As the injuries accumulated and the surgical incisions on his body began to overlap one another, some suggested to JD Bergman that he should perhaps consider retiring from the sport of wrestling.
He wisely chose to not listen.
Though his body may never again feel right, Bergman's athletic career has never been healthier than it is right now. The 2003 Oak Harbor graduate captured the U.S. Open freestyle championship at 96 kilograms - about 211.5 pounds - on Saturday at Cleveland State University, and in turn solidified himself as the frontrunner to represent America later this year at the world championships.
A two-time state champion for the Rockets, and the 2008 NCAA runner-up while competing for Ohio State, Bergman surrendered just one point over four matches, displaying a degree of dominance not often seen at this foremost level of competition.
Bergman beat four-time NCAA finalist and top-seeded Jake Varner in the finals, 0-1, 2-0, 5-0. Varner was last year's U.S. world team member at 96 kilos and recently concluded a sparkling collegiate career at Iowa State by winning his second straight NCAA crown. The format and rules for freestyle wrestling are dramatically different than those used at the college and high school level.
"I think a lot of wrestling fans maybe would be surprised with me beating Varner because he's done so well collegiately," said Bergman, a three-time All American for the Buckeyes. "I really prayed a lot and tried to focus and knew if I wrestled to the best of my ability it wouldn't come as a surprise to me. I knew I'd do well if my body allowed."
Even in the good times, Bergman's body rarely cooperates.
As recently as Thursday - two days before the event - Bergman injured his wrist while drilling in the OSU room with Buckeye freshman Cody Magrum, another Oak Harbor graduate. Compared to many other injuries he's suffered dating to his sophomore year of high school - four knee surgeries, a broken back, torn labrums in both shoulders that he still labors through, and torn cartilage in both his ribs and chest - last week's wrist complication was insignificant. But it was discomforting enough to get his attention.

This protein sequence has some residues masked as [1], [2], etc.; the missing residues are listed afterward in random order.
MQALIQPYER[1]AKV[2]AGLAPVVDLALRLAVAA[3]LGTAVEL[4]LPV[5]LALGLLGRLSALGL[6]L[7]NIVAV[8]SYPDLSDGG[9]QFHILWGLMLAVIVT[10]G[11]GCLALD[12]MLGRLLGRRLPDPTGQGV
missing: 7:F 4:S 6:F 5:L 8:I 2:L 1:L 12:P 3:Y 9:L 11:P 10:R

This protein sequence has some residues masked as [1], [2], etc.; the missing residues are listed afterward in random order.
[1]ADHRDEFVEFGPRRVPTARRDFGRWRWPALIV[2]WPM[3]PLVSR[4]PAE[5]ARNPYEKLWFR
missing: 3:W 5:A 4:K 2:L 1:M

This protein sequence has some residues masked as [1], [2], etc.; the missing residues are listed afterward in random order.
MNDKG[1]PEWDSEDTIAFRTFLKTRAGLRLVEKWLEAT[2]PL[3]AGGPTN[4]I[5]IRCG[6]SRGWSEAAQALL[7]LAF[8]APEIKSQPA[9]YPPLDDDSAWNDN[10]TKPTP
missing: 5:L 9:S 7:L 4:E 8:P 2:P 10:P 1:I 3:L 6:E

"It's actually comical when I say I'm healthy," said Bergman, 25. "I have to shoot my wrist with cortisone during the tournament to not feel the pain."
Saturday's title was the culmination of an excellent spring for Bergman, who refrained from action for most of the fall because of - what else? - an injury. Last month Bergman took second at a tournament in Belarus and also represented the U.S. on the world cup team in Moscow. In February, Bergman won a Cuban tournament.
"The spring has been great," he said.
Not wishing to take a breather, Bergman will travel to Monterrey, Mexico, this weekend for the Pan-American Championships. His main objective - for now, until he turns his focus to making the 2012 Olympic team - is winning the U.S. world team trials June 12 in Council Bluffs, Iowa, and following with a gold medal at the world championships in September in Moscow. By virtue of Saturday's title, Bergman automatically secured a spot in the team trial finals where he'll face the winner of a preliminary tournament. Perhaps it'll be Varner or 2008 Olympian Andy Hrovat, whom Bergman beat in January to quality for the world cup squad.
"JD is the best this country has to offer at this point," said Lou Rosselli, an assistant at OSU who trains Bergman and other freestyle wrestlers at the Ohio Regional Training Center in Columbus. "If he keeps improving I think he's one of those young men that has a chance to win a [world] gold medal."
Bergman doesn't have a job, as there isn't much time for anything but training. Through various fund-raising ventures, including a dinner this past February in Perrysburg, the Ohio RTC affords Bergman and others an opportunity to train while providing them a stipend to live on. The arrangement has allowed Bergman to stick around Columbus and receive world-class training from Rosselli, a 1996 Olympian and a past USA Wrestling freestyle coach of the year.
"There wasn't a second in my mind where I thought about hanging it up," Bergman said.
"I haven't accomplished what I think I can accomplish.
"I think if I'm healthy I can beat anybody in the world at my weight class."
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As the injuries accumulated and the surgical incisions on his body began to overlap one another, some suggested to JD Bergman that he should perhaps consider retiring from the sport of wrestling. He wisely chose to not listen.